food, history and art – some ruminations by Fredrika Jacobs

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A late medieval Dutch prayer refers to the almond as follows: “noble almond, soft and sweet” (edel amandel saecht ende suet). Given such praise, it is not surprising that almonds (as well as pomegranates, nutmeg, dates and figs) grow in the wonderful garden described by Geoffrey Chaucer (ca. 1343-1400) in his version of Romaunt of the Rose. Similarly, it seems appropriate that in writing to the lord of Milan and Parma, Luchino Visconti, Petrarch (1304-1374) promised in March of 1348 to send cuttings from his garden at Vaucluse in southern France. Like Chaucer’s garden, Petrarch’s was planted with vines and olives, peaches, pears and figs, walnuts and almonds. (see Epistolae Mertricae, I. 5, and Familiares, XIII.8)

The almond was, after all, a symbolically significant tree – Aaron’s rod flowered and put-forth almonds (Numbers 17:8). It also had medicinal application and culinary use. According to Pietro De’ Crescenzi, the 14th century Bolognese jurist best known for his writings on agriculture, almonds were useful in treating asthma and coughs. To these curative powers historian Sharon Strocchia adds another. The almond (presumably bitter almond which was known for its purgative value) was a key ingredient in ‘cookies’ baked by Florentine nuns that were given to syphilitics. As for the culinary use of almonds, one only need visit Agrigento in Sicily. In February, the city hosts a weeklong festival celebrating the flowering of the almond tree. Almond pastries and ice cream are easily found. I recalled this festival a few days ago when I visited a bakery in Virginia Beach that is owned by a family with deep roots in southern Italy. In a case filled with biscotti, cannoli, and other treats were mini dioramas featuring lambs (some supporting an American flag) and a variety of fruits that had been fashioned of almond paste. These lavorieri di marzapane are just the sort of thing that in 1570 Bartolomeo Scappi advised as appropriate things to adorn a festive sideboard.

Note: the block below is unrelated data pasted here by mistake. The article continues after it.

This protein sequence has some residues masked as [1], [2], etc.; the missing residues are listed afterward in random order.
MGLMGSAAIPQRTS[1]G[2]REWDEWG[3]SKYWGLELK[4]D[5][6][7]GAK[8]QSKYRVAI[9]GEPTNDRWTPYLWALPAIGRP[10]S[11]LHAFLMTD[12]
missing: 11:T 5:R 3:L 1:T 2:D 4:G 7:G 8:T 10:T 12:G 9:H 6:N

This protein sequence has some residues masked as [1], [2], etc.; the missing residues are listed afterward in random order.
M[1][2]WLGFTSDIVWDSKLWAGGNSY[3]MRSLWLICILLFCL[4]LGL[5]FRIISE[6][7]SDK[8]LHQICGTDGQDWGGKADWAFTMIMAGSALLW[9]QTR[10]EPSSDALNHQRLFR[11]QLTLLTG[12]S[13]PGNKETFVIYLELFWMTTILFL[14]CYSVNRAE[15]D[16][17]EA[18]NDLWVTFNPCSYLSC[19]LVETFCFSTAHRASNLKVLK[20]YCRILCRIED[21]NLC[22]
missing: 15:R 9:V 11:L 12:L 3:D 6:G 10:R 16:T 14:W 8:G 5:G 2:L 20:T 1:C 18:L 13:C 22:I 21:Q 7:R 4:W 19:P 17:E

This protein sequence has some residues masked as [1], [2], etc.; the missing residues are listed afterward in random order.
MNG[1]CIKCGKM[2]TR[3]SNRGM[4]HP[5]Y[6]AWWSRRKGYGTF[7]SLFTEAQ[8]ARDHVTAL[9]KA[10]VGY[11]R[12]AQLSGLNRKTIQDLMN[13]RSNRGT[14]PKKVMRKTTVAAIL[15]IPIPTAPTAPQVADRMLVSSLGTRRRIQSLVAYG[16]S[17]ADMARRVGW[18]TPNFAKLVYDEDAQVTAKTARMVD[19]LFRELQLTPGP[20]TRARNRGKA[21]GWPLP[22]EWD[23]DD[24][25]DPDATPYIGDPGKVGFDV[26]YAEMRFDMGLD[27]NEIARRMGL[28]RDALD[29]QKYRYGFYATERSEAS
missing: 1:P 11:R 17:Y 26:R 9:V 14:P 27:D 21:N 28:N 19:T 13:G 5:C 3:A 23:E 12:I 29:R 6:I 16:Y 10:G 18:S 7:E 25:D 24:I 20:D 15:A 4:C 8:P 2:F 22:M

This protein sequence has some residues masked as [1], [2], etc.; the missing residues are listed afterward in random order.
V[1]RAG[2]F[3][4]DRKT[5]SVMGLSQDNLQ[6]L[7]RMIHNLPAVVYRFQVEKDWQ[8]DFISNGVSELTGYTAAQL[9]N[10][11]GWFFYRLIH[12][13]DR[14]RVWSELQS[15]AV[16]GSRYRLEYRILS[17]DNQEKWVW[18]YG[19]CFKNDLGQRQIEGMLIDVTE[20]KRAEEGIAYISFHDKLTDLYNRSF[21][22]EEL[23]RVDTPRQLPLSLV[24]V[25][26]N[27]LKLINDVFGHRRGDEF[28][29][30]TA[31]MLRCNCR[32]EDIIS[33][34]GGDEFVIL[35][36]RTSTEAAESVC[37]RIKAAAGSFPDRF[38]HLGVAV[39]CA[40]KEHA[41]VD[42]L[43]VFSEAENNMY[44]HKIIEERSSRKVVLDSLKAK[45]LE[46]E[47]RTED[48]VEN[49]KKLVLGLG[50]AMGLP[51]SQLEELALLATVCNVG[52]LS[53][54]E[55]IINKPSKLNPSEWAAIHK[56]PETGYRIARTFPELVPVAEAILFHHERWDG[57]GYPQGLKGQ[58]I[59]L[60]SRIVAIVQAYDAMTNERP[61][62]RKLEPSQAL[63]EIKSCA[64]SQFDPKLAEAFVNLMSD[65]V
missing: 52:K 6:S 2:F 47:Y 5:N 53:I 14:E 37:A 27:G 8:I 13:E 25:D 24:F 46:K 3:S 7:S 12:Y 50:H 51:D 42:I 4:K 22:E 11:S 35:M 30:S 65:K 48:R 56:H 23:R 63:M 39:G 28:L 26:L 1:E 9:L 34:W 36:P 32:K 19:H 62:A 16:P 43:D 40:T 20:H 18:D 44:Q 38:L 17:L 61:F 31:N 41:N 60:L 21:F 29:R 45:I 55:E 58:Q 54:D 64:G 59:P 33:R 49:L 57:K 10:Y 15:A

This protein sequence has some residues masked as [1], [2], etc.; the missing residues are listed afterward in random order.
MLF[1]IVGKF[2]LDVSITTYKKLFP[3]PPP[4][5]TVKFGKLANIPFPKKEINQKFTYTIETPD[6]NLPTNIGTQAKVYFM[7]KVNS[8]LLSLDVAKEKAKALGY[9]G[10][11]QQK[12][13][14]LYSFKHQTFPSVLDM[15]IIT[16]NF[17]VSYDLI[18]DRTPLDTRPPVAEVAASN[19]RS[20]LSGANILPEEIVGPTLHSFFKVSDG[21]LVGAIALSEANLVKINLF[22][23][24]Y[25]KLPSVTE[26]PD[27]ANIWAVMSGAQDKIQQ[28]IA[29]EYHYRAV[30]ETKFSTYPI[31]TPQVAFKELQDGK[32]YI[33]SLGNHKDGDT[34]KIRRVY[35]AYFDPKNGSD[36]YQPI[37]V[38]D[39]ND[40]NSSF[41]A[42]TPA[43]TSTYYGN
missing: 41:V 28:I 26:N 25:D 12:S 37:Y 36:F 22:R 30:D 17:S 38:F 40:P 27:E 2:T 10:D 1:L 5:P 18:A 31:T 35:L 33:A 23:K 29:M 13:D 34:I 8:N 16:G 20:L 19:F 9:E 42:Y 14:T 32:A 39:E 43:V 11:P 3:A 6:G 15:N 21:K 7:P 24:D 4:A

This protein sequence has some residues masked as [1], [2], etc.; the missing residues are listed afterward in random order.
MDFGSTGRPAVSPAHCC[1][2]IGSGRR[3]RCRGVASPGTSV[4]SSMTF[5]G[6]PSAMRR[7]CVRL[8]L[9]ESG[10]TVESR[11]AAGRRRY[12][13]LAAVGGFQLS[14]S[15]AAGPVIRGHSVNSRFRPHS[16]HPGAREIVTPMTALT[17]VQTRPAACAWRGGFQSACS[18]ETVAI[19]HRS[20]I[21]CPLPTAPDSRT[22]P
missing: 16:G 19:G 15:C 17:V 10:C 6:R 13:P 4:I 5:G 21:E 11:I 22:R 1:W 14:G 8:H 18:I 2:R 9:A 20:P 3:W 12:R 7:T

Scappi also offered the following recipe for a “tourte of starch for a day in Lent.”
1 lb ground marzipan paste
3 oz. pinenut paste
4 oz. starch cooked in almond milk
-Mix the above ingredients with rosewater then shape like a thick shell (pie-crust) in a pan that has been oiled with almond oil. Cover with a second sheet of dough and bake. (see The Opera of Bartolomeo Scappi (1570), translator and commentary Terence Scully (University of Toronto Press, 2011), p. 530, recipe #228)

Almonds are also found in the Easter cake known as the Columba. With ingredients similar to those in a panettone, these seasonal cakes (which began to be made in the early 1900s) have the form of a dove. At this time of year they are omnipresent throughout Italy.

Finally, it must be said that the almond is but one of the ties that bound the cuisine of Renaissance Europe to the fecundity of North African fields, especially those in Tunisia. According to the Arab geographer al-Bakri (died 1094), a variety of almond called farik was especially prized in European kitchens.

Also… check this out (Thanks to Catherine Kovesi for the site):

Columba cake